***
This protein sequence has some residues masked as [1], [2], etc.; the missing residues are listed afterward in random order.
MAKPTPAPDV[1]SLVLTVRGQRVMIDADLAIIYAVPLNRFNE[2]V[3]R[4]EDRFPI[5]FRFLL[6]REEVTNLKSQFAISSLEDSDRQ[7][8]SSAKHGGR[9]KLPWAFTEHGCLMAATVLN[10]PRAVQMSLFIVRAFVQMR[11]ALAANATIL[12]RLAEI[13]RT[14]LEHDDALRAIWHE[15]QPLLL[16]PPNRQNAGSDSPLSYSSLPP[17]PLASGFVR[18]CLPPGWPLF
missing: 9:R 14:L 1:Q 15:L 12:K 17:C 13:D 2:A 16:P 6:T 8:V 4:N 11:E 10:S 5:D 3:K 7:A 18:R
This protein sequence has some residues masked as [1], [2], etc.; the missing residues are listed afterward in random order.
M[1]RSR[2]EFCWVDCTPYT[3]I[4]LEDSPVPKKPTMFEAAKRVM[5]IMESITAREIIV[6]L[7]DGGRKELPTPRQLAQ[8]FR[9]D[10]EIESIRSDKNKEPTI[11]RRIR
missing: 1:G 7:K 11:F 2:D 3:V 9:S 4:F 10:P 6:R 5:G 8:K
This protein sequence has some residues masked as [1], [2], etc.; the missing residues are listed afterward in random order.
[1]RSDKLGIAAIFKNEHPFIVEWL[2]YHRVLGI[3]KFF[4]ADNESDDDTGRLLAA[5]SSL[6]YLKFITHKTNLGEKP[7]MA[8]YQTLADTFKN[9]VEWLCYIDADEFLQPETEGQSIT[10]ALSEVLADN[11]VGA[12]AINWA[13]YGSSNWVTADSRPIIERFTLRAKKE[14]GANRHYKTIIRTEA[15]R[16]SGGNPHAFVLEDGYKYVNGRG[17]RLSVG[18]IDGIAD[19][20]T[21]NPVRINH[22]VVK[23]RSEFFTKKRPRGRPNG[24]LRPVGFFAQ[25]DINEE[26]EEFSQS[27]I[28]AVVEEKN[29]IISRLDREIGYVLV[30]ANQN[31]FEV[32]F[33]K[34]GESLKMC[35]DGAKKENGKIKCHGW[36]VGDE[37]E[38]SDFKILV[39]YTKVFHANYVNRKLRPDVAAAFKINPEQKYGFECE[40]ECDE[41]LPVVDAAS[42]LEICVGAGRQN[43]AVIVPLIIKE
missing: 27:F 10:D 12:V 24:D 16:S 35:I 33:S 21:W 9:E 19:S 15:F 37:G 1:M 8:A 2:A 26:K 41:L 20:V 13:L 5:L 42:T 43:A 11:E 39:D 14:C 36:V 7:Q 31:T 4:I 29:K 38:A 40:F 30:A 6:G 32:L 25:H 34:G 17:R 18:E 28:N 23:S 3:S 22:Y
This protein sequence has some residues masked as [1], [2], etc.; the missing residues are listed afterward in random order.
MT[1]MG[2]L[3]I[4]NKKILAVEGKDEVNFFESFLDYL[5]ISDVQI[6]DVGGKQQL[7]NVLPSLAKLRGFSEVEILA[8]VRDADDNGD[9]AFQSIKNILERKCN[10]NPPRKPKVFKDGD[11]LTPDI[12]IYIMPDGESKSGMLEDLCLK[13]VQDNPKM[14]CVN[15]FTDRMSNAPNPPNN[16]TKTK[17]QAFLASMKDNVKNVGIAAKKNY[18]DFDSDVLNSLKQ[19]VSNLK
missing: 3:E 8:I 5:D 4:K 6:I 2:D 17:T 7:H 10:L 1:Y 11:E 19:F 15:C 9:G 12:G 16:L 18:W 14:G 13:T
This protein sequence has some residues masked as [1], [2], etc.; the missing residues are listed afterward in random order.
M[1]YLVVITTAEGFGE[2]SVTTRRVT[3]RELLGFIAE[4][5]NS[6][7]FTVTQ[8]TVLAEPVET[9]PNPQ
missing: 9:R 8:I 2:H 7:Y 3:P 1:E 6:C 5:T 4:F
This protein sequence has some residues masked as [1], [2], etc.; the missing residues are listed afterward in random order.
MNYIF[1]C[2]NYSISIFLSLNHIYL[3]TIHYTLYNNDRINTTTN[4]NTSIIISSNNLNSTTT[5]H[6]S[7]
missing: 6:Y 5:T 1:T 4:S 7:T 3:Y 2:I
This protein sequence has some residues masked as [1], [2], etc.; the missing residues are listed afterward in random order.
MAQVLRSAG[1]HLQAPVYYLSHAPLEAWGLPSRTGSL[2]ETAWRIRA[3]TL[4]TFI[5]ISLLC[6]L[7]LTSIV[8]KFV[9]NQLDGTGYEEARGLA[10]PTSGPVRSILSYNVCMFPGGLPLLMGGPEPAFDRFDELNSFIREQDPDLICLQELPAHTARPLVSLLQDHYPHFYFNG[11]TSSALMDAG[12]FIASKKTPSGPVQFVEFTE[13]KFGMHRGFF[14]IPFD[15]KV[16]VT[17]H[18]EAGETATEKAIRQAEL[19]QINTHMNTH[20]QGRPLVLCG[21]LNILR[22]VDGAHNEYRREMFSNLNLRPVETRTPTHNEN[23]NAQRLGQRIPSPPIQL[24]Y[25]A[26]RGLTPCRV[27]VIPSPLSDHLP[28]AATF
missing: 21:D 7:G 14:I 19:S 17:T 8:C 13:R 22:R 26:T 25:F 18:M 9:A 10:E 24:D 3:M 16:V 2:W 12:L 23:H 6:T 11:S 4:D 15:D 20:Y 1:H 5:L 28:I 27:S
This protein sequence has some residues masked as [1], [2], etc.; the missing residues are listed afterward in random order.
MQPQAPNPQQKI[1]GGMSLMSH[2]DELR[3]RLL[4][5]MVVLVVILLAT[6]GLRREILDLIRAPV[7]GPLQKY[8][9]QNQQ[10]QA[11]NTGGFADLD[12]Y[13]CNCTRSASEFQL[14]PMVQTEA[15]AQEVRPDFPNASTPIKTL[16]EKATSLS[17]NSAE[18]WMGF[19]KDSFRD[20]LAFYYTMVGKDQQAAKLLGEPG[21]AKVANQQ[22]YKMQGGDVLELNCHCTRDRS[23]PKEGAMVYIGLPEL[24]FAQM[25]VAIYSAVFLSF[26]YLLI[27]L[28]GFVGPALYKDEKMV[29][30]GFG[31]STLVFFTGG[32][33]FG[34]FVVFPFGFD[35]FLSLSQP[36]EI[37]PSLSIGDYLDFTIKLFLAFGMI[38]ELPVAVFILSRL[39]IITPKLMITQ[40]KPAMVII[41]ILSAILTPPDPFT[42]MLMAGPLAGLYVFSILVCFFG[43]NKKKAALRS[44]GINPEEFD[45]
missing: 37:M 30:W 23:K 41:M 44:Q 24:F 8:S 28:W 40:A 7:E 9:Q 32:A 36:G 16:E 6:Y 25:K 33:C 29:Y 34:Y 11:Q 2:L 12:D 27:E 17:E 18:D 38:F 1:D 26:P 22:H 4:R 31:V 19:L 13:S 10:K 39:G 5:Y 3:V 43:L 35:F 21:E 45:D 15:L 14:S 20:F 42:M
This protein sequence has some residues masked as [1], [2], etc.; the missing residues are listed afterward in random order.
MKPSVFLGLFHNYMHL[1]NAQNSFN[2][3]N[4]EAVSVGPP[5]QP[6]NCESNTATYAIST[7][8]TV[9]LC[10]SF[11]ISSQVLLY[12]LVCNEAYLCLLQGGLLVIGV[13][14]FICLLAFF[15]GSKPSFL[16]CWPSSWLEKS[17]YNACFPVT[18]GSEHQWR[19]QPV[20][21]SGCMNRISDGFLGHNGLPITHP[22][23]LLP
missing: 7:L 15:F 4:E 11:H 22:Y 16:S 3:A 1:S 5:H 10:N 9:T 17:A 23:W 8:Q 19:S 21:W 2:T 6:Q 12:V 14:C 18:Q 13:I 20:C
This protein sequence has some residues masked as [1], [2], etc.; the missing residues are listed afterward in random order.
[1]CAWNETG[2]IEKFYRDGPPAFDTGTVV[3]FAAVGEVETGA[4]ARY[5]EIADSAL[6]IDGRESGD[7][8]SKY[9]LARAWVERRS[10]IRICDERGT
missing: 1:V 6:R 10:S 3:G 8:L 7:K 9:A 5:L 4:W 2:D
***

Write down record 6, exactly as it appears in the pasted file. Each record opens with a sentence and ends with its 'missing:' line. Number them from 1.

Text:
This protein sequence has some residues masked as [1], [2], etc.; the missing residues are listed afterward in random order.
MNYIF[1]C[2]NYSISIFLSLNHIYL[3]TIHYTLYNNDRINTTTN[4]NTSIIISSNNLNSTTT[5]H[6]S[7]
missing: 6:Y 5:T 1:T 4:S 7:T 3:Y 2:I